Senate Bill 8, considered the nation’s most restrictive abortion law, bans abortion as early as six weeks into pregnancy, before most people know they are pregnant.
The law has spurred organizations and abortion funds in South Texas to provide emergency contraception and out-of-state travel assistance. Poverty and immigration status can cause further challenges for those seeking the procedure under the ban.
South Texans for Reproductive Justice is providing free emergency contraception pills to rural and low-income residents in and around the Rio Grande Valley. In San Antonio, Buckle Bunnies Fund is a volunteer-run and donation-based abortion fund that provides financial and logistical support to people seeking abortions.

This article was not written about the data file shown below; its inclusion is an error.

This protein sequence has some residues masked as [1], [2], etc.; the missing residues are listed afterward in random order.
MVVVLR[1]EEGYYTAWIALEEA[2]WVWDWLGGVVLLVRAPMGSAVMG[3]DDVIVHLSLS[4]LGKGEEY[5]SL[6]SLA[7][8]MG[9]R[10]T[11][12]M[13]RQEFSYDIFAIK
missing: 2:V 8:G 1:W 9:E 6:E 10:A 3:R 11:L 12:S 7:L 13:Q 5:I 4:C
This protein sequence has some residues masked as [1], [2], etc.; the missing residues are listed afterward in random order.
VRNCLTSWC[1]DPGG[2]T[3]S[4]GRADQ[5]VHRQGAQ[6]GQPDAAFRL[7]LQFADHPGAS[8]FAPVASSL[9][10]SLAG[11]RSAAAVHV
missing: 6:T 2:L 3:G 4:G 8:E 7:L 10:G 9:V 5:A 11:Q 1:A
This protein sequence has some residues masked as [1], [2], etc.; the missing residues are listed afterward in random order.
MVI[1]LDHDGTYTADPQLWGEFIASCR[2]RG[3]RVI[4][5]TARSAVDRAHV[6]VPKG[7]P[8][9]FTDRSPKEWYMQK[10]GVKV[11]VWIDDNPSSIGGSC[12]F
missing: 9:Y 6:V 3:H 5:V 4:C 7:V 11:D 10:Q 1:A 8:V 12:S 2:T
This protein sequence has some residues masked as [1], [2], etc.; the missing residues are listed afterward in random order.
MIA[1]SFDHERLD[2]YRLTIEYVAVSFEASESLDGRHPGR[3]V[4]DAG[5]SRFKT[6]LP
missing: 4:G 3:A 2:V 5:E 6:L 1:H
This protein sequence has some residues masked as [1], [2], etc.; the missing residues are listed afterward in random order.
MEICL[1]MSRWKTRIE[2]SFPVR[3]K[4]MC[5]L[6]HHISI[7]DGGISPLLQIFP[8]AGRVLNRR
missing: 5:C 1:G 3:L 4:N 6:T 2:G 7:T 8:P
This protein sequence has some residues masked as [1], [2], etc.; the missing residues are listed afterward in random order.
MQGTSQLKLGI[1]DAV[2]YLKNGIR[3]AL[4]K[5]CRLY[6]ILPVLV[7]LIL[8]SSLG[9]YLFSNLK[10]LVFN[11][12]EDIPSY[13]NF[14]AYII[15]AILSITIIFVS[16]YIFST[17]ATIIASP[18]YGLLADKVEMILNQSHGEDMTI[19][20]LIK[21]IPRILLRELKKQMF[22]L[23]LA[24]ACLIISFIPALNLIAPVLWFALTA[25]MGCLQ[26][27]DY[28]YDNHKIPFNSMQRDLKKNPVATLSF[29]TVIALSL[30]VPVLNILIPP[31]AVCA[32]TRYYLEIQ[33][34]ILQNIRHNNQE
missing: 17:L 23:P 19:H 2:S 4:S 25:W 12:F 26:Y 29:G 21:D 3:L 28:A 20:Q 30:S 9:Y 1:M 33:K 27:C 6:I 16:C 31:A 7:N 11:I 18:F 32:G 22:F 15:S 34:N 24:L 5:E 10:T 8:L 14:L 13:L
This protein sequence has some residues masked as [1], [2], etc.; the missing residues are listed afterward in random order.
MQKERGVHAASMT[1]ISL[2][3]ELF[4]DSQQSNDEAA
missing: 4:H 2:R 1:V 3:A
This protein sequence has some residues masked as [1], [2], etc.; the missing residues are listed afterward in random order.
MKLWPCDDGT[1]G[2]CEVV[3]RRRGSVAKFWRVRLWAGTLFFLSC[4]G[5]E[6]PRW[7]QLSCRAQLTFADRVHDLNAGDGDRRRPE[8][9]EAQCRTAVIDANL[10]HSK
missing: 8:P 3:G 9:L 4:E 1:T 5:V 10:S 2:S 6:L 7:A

Court decisions have gone back and forth on the ban’s enforceability over several weeks. While the law’s constitutionality is questioned, the Biden administration has asked the U.S. Supreme Court to stop enforcement of the ban. The high court will hear two legal challenges to the law beginning at 9 a.m. Monday. For now, the near-total abortion ban is still being enforced.